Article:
• Witness testimony: If applicable, gather testimony from individuals who have firsthand knowledge of the contract and the circumstances surrounding the breach. This could include employees, contractors, suppliers, or other parties who were involved in the contract negotiations or performance.
  • Financial records: Keep detailed financial records related to the contract, including invoices, receipts, payment records, and any other documentation showing the financial impact of the breach. This evidence can help quantify the damages you’ve suffered as a result of the breach.

What to expect when making a breach of contract claim with our team

When you contact our team at South Bank Legal in relation to pursuing a breach of contract claim, our solicitors will explain and outline the general process to you to ensure you’re aware of what to expect as we move forward.

Our solicitors will first make an initial assessment of your case by asking you to gather and provide all relevant documentation and evidence to solidify your claim for breach of contract. Examples of documentation may include the contract itself, emails, invoices and receipts to support your claim. From here, our lawyers can assess your situation, advise you on the likelihood of success, and explain the potential legal costs involved.

We might suggest trying to resolve the dispute directly with the breaching party in the first instance, as this allows you to attempt to find a resolution outside of court proceedings. However, if an informal approach fails, then our commercial lawyers will draft a Letter of Claim to send to the breaching party, outlining the details of the breach, the damages you have suffered and your proposed remedy to the breach. The Letter of Claim provides the breaching party with a final chance to resolve the breach before progressing to formal court proceedings.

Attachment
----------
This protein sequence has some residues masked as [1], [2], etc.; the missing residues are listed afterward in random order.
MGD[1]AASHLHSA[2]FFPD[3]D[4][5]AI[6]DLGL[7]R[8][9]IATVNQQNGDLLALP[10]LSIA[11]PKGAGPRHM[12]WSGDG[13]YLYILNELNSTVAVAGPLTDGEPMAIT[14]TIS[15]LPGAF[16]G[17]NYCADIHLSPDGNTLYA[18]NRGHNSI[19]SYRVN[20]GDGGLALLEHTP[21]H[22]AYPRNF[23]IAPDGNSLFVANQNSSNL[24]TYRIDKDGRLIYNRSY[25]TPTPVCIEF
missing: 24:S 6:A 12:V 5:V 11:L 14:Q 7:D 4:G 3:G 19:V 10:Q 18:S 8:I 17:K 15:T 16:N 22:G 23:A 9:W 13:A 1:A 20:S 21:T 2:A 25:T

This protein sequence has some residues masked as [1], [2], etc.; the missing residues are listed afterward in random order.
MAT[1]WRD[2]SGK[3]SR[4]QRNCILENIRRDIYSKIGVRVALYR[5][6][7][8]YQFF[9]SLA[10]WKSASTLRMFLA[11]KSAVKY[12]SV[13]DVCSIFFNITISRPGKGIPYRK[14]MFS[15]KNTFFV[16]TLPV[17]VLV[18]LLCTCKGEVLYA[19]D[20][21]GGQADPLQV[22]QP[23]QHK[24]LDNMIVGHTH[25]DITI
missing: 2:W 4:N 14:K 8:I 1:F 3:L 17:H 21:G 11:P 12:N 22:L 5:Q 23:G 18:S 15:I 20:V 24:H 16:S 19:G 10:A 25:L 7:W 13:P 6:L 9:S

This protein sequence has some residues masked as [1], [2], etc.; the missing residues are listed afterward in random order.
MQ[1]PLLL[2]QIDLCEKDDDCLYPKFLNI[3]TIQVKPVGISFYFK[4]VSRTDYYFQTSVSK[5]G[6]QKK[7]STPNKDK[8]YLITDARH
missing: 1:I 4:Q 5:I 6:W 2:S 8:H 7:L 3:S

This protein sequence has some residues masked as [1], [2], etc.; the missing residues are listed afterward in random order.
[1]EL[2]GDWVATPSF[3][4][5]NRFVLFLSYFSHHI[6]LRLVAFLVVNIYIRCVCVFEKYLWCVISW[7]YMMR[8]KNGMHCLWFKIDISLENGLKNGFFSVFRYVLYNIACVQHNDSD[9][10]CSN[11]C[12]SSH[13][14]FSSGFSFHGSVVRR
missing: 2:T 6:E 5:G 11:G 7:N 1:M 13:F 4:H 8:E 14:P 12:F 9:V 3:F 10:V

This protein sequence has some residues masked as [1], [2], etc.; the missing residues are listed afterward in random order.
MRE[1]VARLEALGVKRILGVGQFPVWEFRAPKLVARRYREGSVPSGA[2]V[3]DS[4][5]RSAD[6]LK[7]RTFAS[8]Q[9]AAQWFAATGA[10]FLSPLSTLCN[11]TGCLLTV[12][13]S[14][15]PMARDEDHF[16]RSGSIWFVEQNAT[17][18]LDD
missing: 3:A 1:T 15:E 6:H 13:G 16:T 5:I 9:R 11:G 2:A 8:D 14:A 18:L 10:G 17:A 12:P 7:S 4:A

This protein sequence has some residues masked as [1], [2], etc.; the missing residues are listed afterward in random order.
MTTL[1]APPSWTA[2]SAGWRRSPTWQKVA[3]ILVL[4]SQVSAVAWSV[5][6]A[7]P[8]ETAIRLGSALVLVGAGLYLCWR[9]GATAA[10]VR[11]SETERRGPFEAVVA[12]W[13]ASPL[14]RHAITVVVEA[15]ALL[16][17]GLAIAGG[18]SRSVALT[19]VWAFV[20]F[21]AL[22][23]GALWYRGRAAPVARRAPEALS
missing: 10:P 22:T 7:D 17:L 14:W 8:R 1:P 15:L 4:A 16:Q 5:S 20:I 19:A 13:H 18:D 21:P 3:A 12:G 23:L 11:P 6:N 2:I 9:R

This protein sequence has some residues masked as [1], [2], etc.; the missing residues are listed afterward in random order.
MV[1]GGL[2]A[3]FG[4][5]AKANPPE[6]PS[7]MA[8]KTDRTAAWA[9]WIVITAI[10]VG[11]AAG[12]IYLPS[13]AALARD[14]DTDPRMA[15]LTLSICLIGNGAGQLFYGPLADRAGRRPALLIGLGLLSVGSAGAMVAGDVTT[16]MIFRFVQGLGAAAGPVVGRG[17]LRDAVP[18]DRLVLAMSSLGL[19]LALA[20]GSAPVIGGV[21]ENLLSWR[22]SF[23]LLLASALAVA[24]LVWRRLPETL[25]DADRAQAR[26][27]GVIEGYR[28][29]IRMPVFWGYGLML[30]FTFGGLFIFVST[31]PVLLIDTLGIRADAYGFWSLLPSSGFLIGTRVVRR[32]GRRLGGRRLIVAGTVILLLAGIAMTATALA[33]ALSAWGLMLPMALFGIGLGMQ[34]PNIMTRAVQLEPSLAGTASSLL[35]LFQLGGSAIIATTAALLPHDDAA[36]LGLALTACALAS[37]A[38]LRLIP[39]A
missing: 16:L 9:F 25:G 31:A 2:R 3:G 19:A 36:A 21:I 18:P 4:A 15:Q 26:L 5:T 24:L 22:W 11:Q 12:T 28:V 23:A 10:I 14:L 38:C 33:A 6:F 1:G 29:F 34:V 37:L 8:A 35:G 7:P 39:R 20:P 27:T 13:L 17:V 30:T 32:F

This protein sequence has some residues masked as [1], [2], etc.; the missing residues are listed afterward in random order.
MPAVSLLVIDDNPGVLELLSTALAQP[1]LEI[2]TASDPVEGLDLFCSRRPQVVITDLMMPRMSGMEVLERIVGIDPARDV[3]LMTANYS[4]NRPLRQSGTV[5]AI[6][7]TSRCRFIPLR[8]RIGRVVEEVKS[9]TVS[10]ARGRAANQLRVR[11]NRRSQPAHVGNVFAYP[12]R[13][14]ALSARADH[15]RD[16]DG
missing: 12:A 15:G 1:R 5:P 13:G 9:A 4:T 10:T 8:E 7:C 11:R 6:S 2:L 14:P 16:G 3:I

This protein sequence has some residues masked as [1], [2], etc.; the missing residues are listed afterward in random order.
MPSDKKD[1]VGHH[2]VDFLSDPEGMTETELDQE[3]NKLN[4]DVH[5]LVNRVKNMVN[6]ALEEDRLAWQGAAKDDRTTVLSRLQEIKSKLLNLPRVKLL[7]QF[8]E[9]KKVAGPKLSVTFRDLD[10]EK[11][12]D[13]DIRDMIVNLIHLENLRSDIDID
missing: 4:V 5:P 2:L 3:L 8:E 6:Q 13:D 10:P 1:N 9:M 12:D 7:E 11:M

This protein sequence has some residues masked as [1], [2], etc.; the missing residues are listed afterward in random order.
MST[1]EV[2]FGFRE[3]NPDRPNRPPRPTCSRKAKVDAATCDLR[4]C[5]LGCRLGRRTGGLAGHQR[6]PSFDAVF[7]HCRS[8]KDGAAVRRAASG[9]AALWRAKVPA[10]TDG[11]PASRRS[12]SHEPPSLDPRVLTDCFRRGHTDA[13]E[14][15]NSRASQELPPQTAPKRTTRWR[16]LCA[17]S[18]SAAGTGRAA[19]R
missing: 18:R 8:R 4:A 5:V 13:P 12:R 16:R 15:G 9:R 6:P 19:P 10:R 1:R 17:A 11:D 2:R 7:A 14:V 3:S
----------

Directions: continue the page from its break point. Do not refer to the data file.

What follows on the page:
If all of the above fail to result in a resolution, then we can initiate court proceedings. In some cases, the claim may go to trial. Here, a judge will hear arguments from both sides and decide whether a breach occurred and what damages are owed.

What legal remedies are available in a breach of contract claim?

If your breach of contract claim is successful, there are a few legal remedies available to you, depending on the specific situation and what best serves your company. Here’s a breakdown of the common remedies:

  • Damages: Financial damages for a breach of contract are often the most common remedy. It involves the court awarding you monetary compensation for the losses you suffered due to the breach. Damages aim to financially restore you to the position you would have been in if the contract had been fulfilled.
  • Specific performance: In certain situations, a court may order the breaching party to fulfil their contractual obligations precisely as promised. This remedy is typically used when the subject of the contract is unique or challenging to replace.
  • Rescission: This cancels the contract altogether. You may be entitled to get any money you paid back, along with returning any goods you received under the contract. However, this remedy may not be available if the contract has already been partially performed.
  • Injunction: A court order that instructs the breaching party to either do something (perform a specific action) or refrain from doing something (stop violating a term of the contract). This remedy is often used to prevent an ongoing breach of contract.

The most suitable remedy to a breach of contract will depend on the specific circumstances of your case. Consulting with one of our lawyers is crucial to determine the most appropriate remedy for your situation and effectively argue for it in court. We can advise you on the legal merits of your claim and the likelihood of success with each remedy.

How can South Bank Legal assist?

If you are looking to make a breach of contract claim, then our team of commercial solicitors can assist.

Our solicitors provide specialist legal services on a wide range of commercial disputes issues. These include intellectual property disputes, multi-million-pound shareholder disputes, commercial contract disputes and property disputes.

If you require legal advice on breach of contract claims or wish to discuss any of our services, you can contact us using the form below or telephone 02035765179 for a confidential discussion with one of our solicitors.

Please enable JavaScript in your browser to complete this form.